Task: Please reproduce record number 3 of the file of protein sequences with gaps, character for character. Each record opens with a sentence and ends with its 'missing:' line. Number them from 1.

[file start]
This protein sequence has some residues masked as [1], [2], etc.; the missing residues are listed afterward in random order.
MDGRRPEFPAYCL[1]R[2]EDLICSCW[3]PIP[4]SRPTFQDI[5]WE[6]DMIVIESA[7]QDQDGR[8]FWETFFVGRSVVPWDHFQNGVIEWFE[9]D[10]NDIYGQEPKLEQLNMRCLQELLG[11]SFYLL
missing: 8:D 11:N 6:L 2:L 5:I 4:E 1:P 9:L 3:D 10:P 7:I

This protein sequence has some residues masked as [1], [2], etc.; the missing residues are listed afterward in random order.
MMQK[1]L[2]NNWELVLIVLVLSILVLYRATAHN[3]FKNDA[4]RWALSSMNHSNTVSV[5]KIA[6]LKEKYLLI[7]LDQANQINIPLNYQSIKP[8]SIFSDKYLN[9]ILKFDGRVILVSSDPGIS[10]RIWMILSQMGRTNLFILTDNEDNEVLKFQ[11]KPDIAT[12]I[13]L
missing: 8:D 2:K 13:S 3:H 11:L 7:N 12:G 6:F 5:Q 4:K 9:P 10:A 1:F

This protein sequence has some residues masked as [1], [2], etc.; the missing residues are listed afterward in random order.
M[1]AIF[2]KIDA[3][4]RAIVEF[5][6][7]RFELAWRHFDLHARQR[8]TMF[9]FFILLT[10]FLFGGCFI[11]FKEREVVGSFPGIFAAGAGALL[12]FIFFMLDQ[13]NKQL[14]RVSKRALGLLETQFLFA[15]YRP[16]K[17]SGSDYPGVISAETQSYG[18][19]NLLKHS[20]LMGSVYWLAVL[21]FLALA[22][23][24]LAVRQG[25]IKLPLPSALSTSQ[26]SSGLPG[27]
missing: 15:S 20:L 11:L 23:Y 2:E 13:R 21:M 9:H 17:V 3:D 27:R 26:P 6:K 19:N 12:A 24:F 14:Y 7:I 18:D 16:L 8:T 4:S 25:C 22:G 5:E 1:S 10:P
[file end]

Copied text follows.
This protein sequence has some residues masked as [1], [2], etc.; the missing residues are listed afterward in random order.
M[1]AIF[2]KIDA[3][4]RAIVEF[5][6][7]RFELAWRHFDLHARQR[8]TMF[9]FFILLT[10]FLFGGCFI[11]FKEREVVGSFPGIFAAGAGALL[12]FIFFMLDQ[13]NKQL[14]RVSKRALGLLETQFLFA[15]YRP[16]K[17]SGSDYPGVISAETQSYG[18][19]NLLKHS[20]LMGSVYWLAVL[21]FLALA[22][23][24]LAVRQG[25]IKLPLPSALSTSQ[26]SSGLPG[27]
missing: 15:S 20:L 11:L 23:Y 2:E 13:R 21:M 9:H 17:V 3:D 27:R 26:P 6:K 19:N 12:A 24:F 14:Y 7:I 18:D 16:L 8:T 4:S 25:C 22:G 5:E 1:S 10:P